French boules lovers push for recognition
Fans of the gentle French pastime of boules are on a roll. Not only has an agreement been signed to allow their sport to be played in French schools, but now they are also seeking Olympic recognition.
Generations of holidaymakers have fond memories of hours spent playing boules, while sipping pastis (aniseed liqueur) under plane trees.
But boules players say their game is a bona fide sport and should be taken as seriously as football or tennis.
"We are a competitive sport that requires a lot of skill, strategy, and fitness," argues Claude Azema, President of CMSB, the world boules organisation. He rejects suggestions that it is just a game for fun.
"It's not just a sport you play when camping in summer - that's like saying Sunday joggers are in the same category as world marathon champions."
And there is a sense in France of a concerted push for petanque, which is the most common version of boules in France.
The French education minister recently included it as a sport that could be played in French schools.
Petanque and its history
- Players stand still and throw hollow metal balls at a smaller ball called the "cochonnet" (the jack)
- The team that manages to land their boules closest to the jack wins the game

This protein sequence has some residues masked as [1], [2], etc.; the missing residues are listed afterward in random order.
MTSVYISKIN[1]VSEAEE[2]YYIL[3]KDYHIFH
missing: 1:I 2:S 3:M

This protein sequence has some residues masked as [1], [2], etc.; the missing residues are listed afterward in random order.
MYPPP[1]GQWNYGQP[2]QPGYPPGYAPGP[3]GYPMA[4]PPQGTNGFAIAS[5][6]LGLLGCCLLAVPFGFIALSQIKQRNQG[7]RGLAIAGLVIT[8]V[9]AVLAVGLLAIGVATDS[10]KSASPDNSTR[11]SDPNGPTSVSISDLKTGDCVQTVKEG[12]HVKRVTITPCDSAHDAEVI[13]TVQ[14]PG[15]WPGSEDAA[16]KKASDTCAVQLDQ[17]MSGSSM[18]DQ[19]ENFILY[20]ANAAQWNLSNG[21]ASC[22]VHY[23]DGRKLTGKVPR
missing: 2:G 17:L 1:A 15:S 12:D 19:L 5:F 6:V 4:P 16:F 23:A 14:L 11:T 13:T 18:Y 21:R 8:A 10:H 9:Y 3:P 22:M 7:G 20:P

- It is a variety of boules, which includes other games such as Bocce or Jeu Provencal
- The game dates back to ancient times and has been popular in France for centuries
"We are not yet a topic that can be taken for the French baccalaureat (school-leaving exam), but we hope one day we will be," says Alain Cantarutti, President of the French boules federation.
Petanque players are not only aiming to attract a new generation of young players, they are also taking a swing at the Olympic Games. The world boules organisation CMSB has launched a bid to be included as an Olympic sport in 2024 - with an upbeat, stylised video that has taken France by surprise.
"What is a candidate for the 2024 Olympic games? Paris no! Petanque, yes! More French than the baguette, the beret and the camembert," wrote French daily 20minutes.
"We are confident about our bid. Boules is a universal sport, played in 169 countries by both women and men," says Mr Azema.
"It's a cheap, popular game, and we don't have any doping issues."
So no liqueur on the pitch?
"Pastis has been out for a long time, ever since advertising alcohol was banned. Anyway that's the amusing image we have in France, but abroad it's a serious game," says Mr Azema.
In Thailand, boules became a popular game among the military after it was declared a national sport by the Thai royalty.
But there is tough competition to join the elite sports featured in the 2024 Olympics.
Boules may already have a potential advantage as Paris is bidding to host the competition.
But whether or not Paris succeeds in its bid, petanque players would have to knock another sport from the games, so they are arguing some competitions should be shortened to make space for a new entrant.
And if their candidacy fails, there will always be the sandy courts and the plane trees. And, of course, the pastis.